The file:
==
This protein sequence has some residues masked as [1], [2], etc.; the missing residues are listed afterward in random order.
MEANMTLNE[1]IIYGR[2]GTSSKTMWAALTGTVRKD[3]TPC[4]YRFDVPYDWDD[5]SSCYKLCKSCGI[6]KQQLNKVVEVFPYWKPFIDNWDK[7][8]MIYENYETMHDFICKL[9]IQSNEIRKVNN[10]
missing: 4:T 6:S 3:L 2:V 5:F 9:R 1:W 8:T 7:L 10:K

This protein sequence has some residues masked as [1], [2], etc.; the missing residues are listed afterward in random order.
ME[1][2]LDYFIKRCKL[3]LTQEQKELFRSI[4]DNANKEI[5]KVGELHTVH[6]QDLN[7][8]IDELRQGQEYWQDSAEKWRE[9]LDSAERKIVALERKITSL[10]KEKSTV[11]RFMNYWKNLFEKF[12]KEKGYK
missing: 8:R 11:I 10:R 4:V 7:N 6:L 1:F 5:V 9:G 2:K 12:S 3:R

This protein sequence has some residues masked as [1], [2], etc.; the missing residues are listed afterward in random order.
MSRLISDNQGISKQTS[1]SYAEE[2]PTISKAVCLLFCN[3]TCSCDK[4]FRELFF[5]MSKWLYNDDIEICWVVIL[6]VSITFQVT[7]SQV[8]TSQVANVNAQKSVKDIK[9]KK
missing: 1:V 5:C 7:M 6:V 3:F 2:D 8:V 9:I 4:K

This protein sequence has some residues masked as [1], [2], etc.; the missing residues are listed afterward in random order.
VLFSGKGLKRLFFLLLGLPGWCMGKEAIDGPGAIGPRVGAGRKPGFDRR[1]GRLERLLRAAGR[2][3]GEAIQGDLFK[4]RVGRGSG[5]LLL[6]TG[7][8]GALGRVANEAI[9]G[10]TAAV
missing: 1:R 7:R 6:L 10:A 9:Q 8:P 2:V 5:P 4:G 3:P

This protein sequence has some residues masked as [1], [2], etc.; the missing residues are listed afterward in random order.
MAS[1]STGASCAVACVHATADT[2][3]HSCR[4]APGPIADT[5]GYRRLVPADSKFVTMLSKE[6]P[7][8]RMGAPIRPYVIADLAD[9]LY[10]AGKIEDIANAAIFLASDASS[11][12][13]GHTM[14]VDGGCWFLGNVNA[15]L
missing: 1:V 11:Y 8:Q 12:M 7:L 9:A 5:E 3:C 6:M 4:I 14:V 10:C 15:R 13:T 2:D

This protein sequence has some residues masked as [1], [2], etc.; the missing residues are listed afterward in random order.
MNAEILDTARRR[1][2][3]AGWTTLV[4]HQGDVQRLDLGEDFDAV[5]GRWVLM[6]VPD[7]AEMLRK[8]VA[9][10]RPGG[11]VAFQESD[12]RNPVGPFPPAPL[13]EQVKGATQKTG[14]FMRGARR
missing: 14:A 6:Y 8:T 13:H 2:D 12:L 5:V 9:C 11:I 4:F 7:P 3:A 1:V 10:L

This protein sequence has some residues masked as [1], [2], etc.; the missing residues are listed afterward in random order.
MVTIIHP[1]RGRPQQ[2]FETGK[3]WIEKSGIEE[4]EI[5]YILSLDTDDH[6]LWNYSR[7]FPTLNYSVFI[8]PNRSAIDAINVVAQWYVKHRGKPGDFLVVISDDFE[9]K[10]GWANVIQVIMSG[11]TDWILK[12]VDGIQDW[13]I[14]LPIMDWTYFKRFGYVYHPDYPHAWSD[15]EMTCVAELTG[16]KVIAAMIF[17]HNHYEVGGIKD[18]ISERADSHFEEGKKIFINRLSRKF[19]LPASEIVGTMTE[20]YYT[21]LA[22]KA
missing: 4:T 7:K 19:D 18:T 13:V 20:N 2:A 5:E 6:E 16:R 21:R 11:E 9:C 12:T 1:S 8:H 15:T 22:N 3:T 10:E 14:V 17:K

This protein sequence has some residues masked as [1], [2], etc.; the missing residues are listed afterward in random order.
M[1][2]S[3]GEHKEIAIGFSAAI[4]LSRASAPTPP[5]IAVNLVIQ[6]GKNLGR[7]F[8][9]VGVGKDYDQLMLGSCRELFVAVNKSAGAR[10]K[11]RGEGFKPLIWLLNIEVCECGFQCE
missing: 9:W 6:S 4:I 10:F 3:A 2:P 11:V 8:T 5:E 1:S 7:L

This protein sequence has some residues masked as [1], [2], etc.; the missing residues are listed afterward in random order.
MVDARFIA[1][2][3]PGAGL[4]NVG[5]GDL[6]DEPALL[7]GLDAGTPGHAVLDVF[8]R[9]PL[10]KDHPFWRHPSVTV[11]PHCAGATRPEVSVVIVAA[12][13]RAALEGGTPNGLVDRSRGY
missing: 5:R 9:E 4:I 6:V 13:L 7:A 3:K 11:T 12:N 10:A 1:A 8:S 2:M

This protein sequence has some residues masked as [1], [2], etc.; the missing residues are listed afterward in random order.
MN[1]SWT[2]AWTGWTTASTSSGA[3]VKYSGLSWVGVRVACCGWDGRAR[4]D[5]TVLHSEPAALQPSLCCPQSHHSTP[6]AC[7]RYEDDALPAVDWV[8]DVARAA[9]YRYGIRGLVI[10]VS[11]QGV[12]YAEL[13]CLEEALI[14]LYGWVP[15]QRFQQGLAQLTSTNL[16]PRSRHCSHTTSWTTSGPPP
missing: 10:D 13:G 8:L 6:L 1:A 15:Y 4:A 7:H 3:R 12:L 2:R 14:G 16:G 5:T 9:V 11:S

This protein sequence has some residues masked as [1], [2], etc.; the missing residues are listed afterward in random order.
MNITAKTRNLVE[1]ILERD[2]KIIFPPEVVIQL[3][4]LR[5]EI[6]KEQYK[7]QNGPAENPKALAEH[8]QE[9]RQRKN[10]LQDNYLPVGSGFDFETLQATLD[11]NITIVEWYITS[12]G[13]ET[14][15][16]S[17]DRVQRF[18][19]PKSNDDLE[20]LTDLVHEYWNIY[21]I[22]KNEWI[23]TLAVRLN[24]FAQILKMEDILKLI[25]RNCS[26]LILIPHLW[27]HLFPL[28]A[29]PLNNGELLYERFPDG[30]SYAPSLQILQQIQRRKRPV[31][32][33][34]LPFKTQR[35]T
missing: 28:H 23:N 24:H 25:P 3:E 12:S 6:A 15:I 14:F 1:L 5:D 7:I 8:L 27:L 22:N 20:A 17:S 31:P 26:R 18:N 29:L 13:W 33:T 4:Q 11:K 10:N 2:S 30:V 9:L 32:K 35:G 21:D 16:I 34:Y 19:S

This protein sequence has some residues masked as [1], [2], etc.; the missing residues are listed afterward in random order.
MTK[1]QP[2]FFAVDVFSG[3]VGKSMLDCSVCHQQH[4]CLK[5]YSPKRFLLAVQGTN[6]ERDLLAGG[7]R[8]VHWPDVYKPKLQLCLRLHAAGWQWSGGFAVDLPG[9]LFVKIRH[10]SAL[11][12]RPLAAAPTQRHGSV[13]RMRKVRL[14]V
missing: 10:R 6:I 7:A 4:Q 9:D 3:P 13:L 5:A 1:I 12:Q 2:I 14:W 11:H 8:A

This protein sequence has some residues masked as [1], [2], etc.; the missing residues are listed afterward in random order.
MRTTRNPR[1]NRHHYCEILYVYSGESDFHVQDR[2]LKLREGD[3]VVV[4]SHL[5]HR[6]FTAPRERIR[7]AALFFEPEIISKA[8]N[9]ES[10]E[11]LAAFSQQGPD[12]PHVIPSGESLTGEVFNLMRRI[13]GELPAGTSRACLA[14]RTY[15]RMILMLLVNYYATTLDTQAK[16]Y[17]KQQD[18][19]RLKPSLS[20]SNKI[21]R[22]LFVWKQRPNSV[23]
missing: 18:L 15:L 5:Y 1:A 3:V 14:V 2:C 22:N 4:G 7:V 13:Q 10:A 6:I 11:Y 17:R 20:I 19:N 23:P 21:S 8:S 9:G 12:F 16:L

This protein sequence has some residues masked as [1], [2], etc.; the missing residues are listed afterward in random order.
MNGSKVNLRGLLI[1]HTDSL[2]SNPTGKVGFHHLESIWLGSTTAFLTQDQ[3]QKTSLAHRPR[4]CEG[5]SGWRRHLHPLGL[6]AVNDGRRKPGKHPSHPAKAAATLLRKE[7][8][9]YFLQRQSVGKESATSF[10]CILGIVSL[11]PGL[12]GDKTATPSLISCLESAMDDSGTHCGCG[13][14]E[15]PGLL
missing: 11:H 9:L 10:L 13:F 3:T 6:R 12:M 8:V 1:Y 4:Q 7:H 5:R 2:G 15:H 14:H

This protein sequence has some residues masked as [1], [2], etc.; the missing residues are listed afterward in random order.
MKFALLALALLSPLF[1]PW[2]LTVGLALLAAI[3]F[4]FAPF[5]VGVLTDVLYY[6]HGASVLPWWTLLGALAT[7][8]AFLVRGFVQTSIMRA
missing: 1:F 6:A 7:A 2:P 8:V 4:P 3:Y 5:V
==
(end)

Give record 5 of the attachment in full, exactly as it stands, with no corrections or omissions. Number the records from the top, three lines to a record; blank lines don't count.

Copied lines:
This protein sequence has some residues masked as [1], [2], etc.; the missing residues are listed afterward in random order.
MAS[1]STGASCAVACVHATADT[2][3]HSCR[4]APGPIADT[5]GYRRLVPADSKFVTMLSKE[6]P[7][8]RMGAPIRPYVIADLAD[9]LY[10]AGKIEDIANAAIFLASDASS[11][12][13]GHTM[14]VDGGCWFLGNVNA[15]L
missing: 1:V 11:Y 8:Q 12:M 7:L 9:A 5:E 3:C 6:M 4:I 14:V 10:C 15:R 13:T 2:D